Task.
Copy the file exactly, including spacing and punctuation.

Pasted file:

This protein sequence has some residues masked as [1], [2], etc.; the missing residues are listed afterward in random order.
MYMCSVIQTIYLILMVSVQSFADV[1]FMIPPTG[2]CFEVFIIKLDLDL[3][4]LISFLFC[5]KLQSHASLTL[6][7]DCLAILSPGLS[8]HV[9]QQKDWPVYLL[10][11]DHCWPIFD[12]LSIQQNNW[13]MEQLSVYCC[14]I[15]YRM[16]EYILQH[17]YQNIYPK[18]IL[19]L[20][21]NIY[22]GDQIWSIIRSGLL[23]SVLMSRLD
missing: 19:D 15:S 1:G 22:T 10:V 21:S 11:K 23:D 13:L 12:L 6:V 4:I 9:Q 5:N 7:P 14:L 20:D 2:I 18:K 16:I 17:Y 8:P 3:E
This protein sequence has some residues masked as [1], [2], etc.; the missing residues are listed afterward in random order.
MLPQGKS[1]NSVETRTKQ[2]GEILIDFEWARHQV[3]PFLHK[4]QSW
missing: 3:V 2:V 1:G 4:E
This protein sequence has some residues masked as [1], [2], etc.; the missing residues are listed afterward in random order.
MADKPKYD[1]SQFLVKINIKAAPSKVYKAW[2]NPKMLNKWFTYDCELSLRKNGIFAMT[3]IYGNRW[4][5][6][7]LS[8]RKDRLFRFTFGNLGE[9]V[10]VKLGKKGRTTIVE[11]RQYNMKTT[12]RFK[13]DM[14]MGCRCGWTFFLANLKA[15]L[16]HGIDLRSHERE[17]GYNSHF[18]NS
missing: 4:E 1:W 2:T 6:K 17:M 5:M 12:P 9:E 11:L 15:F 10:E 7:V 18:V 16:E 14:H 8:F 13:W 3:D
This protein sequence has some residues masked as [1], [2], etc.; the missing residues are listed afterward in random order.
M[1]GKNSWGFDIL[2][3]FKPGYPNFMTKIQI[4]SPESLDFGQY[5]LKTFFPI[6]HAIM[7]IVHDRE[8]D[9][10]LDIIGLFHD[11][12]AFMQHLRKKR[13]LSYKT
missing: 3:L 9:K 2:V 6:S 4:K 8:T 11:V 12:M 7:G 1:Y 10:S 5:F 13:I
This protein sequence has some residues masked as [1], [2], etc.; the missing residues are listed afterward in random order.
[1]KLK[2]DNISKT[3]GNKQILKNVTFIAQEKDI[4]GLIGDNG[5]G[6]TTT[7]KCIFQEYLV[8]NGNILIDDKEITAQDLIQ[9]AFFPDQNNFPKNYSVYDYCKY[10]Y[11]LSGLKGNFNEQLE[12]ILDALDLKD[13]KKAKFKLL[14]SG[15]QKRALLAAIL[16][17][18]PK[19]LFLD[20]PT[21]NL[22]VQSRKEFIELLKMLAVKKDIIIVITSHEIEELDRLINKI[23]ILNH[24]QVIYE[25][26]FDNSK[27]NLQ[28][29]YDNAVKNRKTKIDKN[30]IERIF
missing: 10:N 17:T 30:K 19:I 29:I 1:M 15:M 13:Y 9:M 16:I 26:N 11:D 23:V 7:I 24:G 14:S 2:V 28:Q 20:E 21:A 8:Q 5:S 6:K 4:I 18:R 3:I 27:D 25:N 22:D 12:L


This protein sequence has some residues masked as [1], [2], etc.; the missing residues are listed afterward in random order.
MYMCSVIQTIYLILMVSVQSFADV[1]FMIPPTG[2]CFEVFIIKLDLDL[3][4]LISFLFC[5]KLQSHASLTL[6][7]DCLAILSPGLS[8]HV[9]QQKDWPVYLL[10][11]DHCWPIFD[12]LSIQQNNW[13]MEQLSVYCC[14]I[15]YRM[16]EYILQH[17]YQNIYPK[18]IL[19]L[20][21]NIY[22]GDQIWSIIRSGLL[23]SVLMSRLD
missing: 19:D 15:S 1:G 22:T 10:V 21:S 11:K 23:D 13:L 12:L 6:V 4:I 9:Q 5:N 7:P 14:L 20:D 2:I 18:K 16:I 17:Y 8:P 3:E
This protein sequence has some residues masked as [1], [2], etc.; the missing residues are listed afterward in random order.
MLPQGKS[1]NSVETRTKQ[2]GEILIDFEWARHQV[3]PFLHK[4]QSW
missing: 3:V 2:V 1:G 4:E
This protein sequence has some residues masked as [1], [2], etc.; the missing residues are listed afterward in random order.
MADKPKYD[1]SQFLVKINIKAAPSKVYKAW[2]NPKMLNKWFTYDCELSLRKNGIFAMT[3]IYGNRW[4][5][6][7]LS[8]RKDRLFRFTFGNLGE[9]V[10]VKLGKKGRTTIVE[11]RQYNMKTT[12]RFK[13]DM[14]MGCRCGWTFFLANLKA[15]L[16]HGIDLRSHERE[17]GYNSHF[18]NS
missing: 4:E 1:W 2:T 6:K 17:M 5:M 12:P 9:E 11:L 15:F 10:E 7:V 18:V 16:E 14:H 8:F 13:W 3:D
This protein sequence has some residues masked as [1], [2], etc.; the missing residues are listed afterward in random order.
M[1]GKNSWGFDIL[2][3]FKPGYPNFMTKIQI[4]SPESLDFGQY[5]LKTFFPI[6]HAIM[7]IVHDRE[8]D[9][10]LDIIGLFHD[11][12]AFMQHLRKKR[13]LSYKT
missing: 3:L 9:K 2:V 6:S 4:K 8:T 11:V 12:M 7:G 1:Y 10:S 5:F 13:I
This protein sequence has some residues masked as [1], [2], etc.; the missing residues are listed afterward in random order.
[1]KLK[2]DNISKT[3]GNKQILKNVTFIAQEKDI[4]GLIGDNG[5]G[6]TTT[7]KCIFQEYLV[8]NGNILIDDKEITAQDLIQ[9]AFFPDQNNFPKNYSVYDYCKY[10]Y[11]LSGLKGNFNEQLE[12]ILDALDLKD[13]KKAKFKLL[14]SG[15]QKRALLAAIL[16][17][18]PK[19]LFLD[20]PT[21]NL[22]VQSRKEFIELLKMLAVKKDIIIVITSHEIEELDRLINKI[23]ILNH[24]QVIYE[25][26]FDNSK[27]NLQ[28][29]YDNAVKNRKTKIDKN[30]IERIF
missing: 10:N 17:T 30:K 19:I 29:I 1:M 15:M 13:Y 9:M 16:I 26:N 11:D 23:V 7:I 24:G 14:S 2:V 28:Q 20:E 21:A 8:Q 5:S 6:K 4:I 18:R 3:I 27:D 25:N 22:D 12:L